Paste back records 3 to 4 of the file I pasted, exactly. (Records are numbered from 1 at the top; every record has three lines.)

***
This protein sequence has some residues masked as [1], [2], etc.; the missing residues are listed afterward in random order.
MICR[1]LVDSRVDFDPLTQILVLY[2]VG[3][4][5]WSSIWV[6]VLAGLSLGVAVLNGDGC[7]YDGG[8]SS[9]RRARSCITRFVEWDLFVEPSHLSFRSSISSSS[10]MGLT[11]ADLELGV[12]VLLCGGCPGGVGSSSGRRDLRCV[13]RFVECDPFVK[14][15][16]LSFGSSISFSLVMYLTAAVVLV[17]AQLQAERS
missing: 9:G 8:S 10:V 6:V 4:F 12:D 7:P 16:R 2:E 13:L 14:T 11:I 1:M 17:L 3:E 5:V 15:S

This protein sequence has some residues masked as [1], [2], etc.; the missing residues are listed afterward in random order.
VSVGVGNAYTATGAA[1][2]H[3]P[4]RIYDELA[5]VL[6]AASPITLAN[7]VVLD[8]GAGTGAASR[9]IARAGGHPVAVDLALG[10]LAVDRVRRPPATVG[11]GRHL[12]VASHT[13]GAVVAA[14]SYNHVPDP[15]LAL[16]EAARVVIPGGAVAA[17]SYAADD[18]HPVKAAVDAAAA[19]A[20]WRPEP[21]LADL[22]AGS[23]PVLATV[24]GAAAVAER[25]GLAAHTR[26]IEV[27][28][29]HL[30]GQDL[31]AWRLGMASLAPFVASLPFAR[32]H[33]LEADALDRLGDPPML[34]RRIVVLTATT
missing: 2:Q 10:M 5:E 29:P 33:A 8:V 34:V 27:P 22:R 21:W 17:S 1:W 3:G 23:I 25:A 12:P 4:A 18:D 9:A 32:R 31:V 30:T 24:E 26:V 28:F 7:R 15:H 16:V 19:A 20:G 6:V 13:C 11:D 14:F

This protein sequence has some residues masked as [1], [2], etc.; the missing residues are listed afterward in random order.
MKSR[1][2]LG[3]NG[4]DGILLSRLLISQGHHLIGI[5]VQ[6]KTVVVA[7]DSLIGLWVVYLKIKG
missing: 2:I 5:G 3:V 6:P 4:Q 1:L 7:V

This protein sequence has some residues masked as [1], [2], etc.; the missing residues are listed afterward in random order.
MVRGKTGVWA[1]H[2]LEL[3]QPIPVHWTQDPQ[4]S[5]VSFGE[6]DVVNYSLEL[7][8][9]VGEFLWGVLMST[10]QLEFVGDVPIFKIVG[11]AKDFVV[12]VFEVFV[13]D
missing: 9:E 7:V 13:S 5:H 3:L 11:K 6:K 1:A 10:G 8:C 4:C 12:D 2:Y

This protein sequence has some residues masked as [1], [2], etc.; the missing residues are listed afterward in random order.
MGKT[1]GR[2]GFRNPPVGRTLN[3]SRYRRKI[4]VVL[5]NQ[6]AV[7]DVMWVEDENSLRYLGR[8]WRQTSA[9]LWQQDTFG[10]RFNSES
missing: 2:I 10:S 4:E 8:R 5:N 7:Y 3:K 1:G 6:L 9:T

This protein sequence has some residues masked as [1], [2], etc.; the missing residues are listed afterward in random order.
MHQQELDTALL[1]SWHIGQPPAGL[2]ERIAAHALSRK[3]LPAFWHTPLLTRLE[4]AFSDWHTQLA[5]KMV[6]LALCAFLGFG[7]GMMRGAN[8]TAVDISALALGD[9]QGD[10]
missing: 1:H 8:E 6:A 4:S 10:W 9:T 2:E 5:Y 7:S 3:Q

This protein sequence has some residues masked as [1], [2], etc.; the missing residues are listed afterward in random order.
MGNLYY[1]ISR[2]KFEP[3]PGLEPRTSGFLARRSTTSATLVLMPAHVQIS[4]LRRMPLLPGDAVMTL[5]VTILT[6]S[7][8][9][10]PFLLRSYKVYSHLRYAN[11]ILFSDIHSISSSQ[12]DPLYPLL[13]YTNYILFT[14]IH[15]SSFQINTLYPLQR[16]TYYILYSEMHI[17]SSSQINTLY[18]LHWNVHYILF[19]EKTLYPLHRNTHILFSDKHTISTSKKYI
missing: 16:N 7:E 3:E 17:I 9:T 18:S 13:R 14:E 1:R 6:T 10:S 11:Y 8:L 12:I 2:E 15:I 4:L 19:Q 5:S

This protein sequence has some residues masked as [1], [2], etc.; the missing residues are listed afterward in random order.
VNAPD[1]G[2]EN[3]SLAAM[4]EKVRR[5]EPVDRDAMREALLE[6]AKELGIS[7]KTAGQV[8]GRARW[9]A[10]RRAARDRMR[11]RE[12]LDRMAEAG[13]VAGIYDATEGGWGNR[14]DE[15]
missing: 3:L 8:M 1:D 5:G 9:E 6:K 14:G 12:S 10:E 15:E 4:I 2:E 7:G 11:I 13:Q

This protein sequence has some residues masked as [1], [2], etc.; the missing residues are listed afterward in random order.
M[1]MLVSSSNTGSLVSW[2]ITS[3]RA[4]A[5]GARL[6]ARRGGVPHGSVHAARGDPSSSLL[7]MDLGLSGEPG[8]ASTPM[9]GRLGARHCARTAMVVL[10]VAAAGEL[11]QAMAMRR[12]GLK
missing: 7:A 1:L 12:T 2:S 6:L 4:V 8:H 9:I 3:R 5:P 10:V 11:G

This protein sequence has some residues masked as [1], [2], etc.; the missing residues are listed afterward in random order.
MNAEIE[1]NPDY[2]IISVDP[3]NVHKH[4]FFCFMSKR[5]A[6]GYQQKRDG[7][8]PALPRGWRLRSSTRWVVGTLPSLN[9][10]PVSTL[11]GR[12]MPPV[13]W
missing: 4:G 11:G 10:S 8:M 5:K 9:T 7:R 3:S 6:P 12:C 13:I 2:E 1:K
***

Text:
This protein sequence has some residues masked as [1], [2], etc.; the missing residues are listed afterward in random order.
MKSR[1][2]LG[3]NG[4]DGILLSRLLISQGHHLIGI[5]VQ[6]KTVVVA[7]DSLIGLWVVYLKIKG
missing: 2:I 5:G 3:V 6:P 4:Q 1:L 7:V

This protein sequence has some residues masked as [1], [2], etc.; the missing residues are listed afterward in random order.
MVRGKTGVWA[1]H[2]LEL[3]QPIPVHWTQDPQ[4]S[5]VSFGE[6]DVVNYSLEL[7][8][9]VGEFLWGVLMST[10]QLEFVGDVPIFKIVG[11]AKDFVV[12]VFEVFV[13]D
missing: 9:E 7:V 13:S 5:H 3:L 11:K 6:K 1:A 10:G 8:C 4:C 12:D 2:Y